FRIDAY 8 MAR 2013 10:26 AM


Social media has changed the way the world interacts, it has changed communications, changed booking airplane tickets and buying coffee, among other things. It has also changed the way international organisations respond to shifting patterns of influence.

The International Monetary Fund (IMF) is no different. The IMF has 60 stakeholders and 188 member states and operates in the world’s most volatile economic situations. Last night, at the CIPR’s annual Maggie Nally lecture, deputy MD of the Fund, Nemat Shafik, spoke on the IMF’s changing communications strategies in a landscape of democratisation, globalisation and hyperconnectivity.

Influence, she says, is moving away from the traditional power hierarchies and toward a wider swath of people in the ‘virtual middle class’. While the IMF previously relied on its partners in governments to communicate the Fund’s decisions; reserving very little transparency for its own activities. Since the rise of social media, however, it has begun to disseminate its own information on fiscal policies and advice.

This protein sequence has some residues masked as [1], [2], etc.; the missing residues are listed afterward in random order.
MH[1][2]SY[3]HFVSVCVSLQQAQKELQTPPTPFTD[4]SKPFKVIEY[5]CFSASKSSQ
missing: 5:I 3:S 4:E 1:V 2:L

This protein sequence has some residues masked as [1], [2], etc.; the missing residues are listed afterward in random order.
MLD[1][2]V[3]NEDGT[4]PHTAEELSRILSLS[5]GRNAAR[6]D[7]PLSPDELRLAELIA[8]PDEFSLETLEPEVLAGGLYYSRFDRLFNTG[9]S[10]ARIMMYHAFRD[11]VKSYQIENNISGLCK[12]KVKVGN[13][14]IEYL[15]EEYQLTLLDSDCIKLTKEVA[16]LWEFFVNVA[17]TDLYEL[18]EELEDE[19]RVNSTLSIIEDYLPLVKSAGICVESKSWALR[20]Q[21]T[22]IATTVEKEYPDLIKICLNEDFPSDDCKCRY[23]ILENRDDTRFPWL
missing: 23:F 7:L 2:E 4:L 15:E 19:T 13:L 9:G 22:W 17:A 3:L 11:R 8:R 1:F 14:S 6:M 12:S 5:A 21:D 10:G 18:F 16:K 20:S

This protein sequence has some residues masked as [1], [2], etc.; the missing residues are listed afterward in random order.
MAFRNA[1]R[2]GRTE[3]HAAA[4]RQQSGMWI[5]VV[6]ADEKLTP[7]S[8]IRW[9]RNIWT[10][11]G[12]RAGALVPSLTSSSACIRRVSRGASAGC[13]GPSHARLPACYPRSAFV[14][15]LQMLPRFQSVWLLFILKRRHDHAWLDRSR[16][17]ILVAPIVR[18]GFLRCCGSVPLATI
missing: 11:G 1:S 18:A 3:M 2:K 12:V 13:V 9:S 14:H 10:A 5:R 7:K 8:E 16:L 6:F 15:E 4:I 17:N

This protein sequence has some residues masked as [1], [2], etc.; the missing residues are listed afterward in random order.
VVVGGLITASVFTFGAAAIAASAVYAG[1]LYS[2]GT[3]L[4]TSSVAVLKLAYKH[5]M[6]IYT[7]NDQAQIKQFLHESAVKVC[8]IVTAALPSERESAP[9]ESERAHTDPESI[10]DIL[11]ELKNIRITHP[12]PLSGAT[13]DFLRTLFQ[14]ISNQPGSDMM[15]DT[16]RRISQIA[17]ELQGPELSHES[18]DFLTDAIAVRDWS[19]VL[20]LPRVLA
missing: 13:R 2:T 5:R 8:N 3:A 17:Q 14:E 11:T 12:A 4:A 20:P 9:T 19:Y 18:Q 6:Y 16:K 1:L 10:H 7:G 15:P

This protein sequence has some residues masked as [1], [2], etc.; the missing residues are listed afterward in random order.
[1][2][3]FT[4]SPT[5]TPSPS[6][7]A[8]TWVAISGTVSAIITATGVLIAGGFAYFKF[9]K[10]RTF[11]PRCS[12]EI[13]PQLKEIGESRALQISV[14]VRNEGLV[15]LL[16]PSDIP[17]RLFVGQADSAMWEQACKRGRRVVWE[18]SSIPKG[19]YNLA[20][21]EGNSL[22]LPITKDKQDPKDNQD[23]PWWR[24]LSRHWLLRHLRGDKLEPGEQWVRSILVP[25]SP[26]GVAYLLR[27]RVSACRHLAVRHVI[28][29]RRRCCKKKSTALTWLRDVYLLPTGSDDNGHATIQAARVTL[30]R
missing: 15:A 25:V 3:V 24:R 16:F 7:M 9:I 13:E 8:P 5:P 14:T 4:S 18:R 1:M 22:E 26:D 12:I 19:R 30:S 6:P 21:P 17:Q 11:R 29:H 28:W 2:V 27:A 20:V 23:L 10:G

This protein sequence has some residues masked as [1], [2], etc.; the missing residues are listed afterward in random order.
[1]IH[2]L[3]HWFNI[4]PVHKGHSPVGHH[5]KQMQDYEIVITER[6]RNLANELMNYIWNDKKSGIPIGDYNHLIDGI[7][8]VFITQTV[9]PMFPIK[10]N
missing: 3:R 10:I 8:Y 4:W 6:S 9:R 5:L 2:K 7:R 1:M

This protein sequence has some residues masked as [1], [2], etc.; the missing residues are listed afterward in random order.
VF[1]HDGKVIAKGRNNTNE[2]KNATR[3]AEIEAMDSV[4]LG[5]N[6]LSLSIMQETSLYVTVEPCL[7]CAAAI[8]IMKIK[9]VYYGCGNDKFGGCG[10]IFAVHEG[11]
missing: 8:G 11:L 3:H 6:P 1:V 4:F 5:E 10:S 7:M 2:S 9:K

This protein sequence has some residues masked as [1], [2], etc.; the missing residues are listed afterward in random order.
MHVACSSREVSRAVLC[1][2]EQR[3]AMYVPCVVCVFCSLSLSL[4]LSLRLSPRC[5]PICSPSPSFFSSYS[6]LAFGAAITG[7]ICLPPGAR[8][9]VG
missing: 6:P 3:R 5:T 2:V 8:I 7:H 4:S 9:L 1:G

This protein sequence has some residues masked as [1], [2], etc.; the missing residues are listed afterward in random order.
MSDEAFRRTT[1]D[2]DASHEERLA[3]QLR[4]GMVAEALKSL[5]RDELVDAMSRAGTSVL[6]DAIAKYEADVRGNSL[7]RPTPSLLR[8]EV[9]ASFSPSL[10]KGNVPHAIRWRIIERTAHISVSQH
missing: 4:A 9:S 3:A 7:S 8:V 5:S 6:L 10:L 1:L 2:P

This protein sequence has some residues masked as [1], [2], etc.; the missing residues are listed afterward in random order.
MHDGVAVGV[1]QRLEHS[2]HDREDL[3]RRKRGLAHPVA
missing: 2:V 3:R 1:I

However, that brings with it a new set of challenges. “We have to pick our media strategically,” Shafik says. “We are increasingly trying to speak to people in their own languages.” The fund is tasked with maintaining a consistent voice and views in its increasingly transparent communications. That direction comes from the head of the organisation and filters down, with consensus building and discussion along the way. “In this kind of world, leaders of organisations have to spend more time doing communications,” she adds.

The hierarchy of influence has shifted since the end of the millennium, bringing to light stakeholders in the economic health of the country from groups outside of policymakers. The trend toward democritisation helped the IMF function effectively during the banking crisis. But Shafik says social media has another step to make to not only be a communications tool, but also a force for change. “Social media is effective at challenging the system,” she says. “But it’s not good enough yet at building an alternative.”